By Stephen Dafoe
Council gives thumbs down to Northern Lights Library Services request*
Morinville Council gave six thumbs down to the idea of accepting a .22 per capita increase to the Northern Lights Library System (NLLS), which provides services to the Morinville Community Library and other libraries in Sturgeon County…
Council heard NLLS was requesting a .22 per capita increase to $4.77 for the municipality and the same increase for the municipality’s library board. If approved by two thirds of the member municipalities, Morinville’s levy fees will total $36,500.08, an increase of $1,756.28 over the previous year. Rejection of the increase by more than one third of NLLS member municipalities will result in the fees staying at 2012 levels of $4.55 per capita.
Councillor Lisa Holmes opposed the motion to approve the 5 per cent increase. “It was five per cent last year,” Holmes said. “It was five per cent for three years.”
Holmes, who sits on the NLLS Board, said she voted against the increase at the board level and was disappointed the only cuts proposed by NLLS were to the member libraries and the services to be provided and not NLSS’s own operations. “I felt it was not in the interests of the libraries to vote for it,” Holmes said. “It will pass, but it does send a message we are not happy with how things are happening.”
Councillor David Pattison asked if the Town could consider leaving NLLS and have the library join another library services provider. Holmes told Pattison and Council the Library Act does not permit Morinville or any library from leaving one system and joining another because of geographical boundaries. The only option would be to become a standalone library. Holmes said there has been some requests to have the province reconsider the boundaries when the Libraries Act is opened for review next year.
This is the second year Morinville Town Council has voted against the increase.
Public Works looking at long-term building needs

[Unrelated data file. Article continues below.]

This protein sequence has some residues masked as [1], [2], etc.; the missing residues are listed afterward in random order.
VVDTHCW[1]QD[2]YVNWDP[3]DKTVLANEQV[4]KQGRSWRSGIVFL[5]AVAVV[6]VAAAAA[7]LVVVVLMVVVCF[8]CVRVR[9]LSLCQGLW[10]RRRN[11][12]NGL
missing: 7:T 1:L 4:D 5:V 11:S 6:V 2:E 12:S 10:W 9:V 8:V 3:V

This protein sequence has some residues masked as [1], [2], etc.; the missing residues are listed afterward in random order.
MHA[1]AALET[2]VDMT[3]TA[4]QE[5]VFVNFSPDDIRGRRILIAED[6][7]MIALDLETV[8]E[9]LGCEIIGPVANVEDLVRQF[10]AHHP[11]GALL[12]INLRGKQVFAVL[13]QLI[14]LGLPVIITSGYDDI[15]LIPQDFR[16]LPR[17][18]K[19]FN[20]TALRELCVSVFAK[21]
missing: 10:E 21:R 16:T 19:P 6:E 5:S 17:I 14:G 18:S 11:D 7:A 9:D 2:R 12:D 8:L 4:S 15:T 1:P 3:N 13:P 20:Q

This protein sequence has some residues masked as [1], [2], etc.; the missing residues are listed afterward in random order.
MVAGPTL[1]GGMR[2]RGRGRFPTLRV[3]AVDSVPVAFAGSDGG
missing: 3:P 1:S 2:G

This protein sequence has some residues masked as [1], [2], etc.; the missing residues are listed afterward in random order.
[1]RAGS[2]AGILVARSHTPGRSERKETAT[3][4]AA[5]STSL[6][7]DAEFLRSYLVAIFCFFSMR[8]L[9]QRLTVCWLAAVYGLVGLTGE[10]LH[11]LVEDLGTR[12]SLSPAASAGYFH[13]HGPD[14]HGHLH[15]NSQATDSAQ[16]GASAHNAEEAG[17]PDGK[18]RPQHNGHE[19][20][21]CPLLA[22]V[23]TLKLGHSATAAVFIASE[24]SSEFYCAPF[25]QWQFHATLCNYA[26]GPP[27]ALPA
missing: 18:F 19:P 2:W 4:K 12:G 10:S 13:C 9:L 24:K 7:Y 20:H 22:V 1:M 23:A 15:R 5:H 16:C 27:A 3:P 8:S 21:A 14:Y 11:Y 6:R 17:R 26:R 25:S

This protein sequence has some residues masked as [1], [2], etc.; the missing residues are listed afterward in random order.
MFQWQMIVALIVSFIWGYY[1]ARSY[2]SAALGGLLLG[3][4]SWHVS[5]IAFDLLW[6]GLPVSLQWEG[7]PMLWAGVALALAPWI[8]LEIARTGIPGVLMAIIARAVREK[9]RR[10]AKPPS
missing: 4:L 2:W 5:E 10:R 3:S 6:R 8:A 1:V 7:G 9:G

Council received a report from Public Works Jan. 8, outlining its medium- to long-term land and functional needs. The report was requested during the 2012 budget process as a preceding step necessary before Council would consider authorizing a salt shed to store the sand and salt used in the Town’s winter snow and ice operations.
The report includes an aerial map of the Public Works area, outlining existing and future requirements, including the salt shed, cold storage for Peace officer vehicles, ambulance, Town bus and future Public Works equipment. The map also lays out accommodations for a potential RCMP Detachment and Provincial Sheriff facility.
The Public Works diagram is dependent on the Town of Morinville acquiring the existing Alberta Transportation yard on 107 Street, adjacent the Public Works yard. That will not happen for a few years until provincial environmental contamination process is completed. The Town of Morinville has renewed a five-year lease with the province for $1 per year plus taxes and utilities, and has first right of refusal on the land when it becomes available.
Public Works feels a salt shed is needed soon and they plan to bring it forward as a budget item in the fall. They are currently using Carillion’s salt shed in the Morinville industrial park. Claude Valcourt, Morinville’s Director of Public Works, said it might be possible to extend the agreement beyond 2013 if Carillion renews their road maintenance contract with the province.
*In the interest of disclosure, the author of this article is the current chair of the Morinville Community Library Board.